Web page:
The Farewell Drifters

Echo Boom

by David Maine

29 June 2011


As forgettable as. . . Sorry, what were we talking about?

cover art

The Farewell Drifters

Echo Boom

(Heart Squeeze)
US: 7 Jun 2011
UK: 7 Jun 2011

The Farewell Drifters craft sweet, melodic and utterly forgettable songs on their third disc, Echo Boom. Honestly, there must be some kind of skill to writing tunes that evaporate so entirely from memory just moments after hearing them, but I’m not sure that’s anything to aspire to. These five young men from Tennessee play an acoustic-inflected style of pop using the occasional violin accent; songs are either uptempo toe-tappers like “Punchline” and “Heart of a Slave” or slower numbers like “Words” and “I’ve Had Enough”. All are marked, or possibly marred, by an evenhanded production that ensures nothing stands out, as well as stillborn lyrics (“I need a helping hand / For I am just a man”). It feels almost mean to dump on these guys, who seem as innocuous as a boy band and are aiming for the fresh-scrubbed appeal of the early Beatles. But niceness will only get you so far, and the Farewell Drifters just don’t have the tunes to make themselves interesting.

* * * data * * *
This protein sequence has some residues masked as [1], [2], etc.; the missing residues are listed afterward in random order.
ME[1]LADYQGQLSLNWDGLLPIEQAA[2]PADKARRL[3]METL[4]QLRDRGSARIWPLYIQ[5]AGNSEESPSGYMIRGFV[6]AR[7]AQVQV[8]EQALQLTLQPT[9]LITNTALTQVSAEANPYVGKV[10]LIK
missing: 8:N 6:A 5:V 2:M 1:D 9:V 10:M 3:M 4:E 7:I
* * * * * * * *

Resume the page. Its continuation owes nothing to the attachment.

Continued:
Echo Boom



We all know how critical it is to keep independent voices alive and strong online. Please consider a donation to support our work as an independent publisher devoted to the arts and humanities. Your donation will help PopMatters stay viable through these changing and challenging times where advertising no longer covers our costs. We need your help to keep PopMatters publishing. Thank you.


//Mixed media

20 Questions: Nashville Singer-Songwriter Natalie Hemby

// Sound Affects

"Natalie Hemby's Puxico is a standout debut from a songwriter who has been behind the scenes for over a decade.

READ the article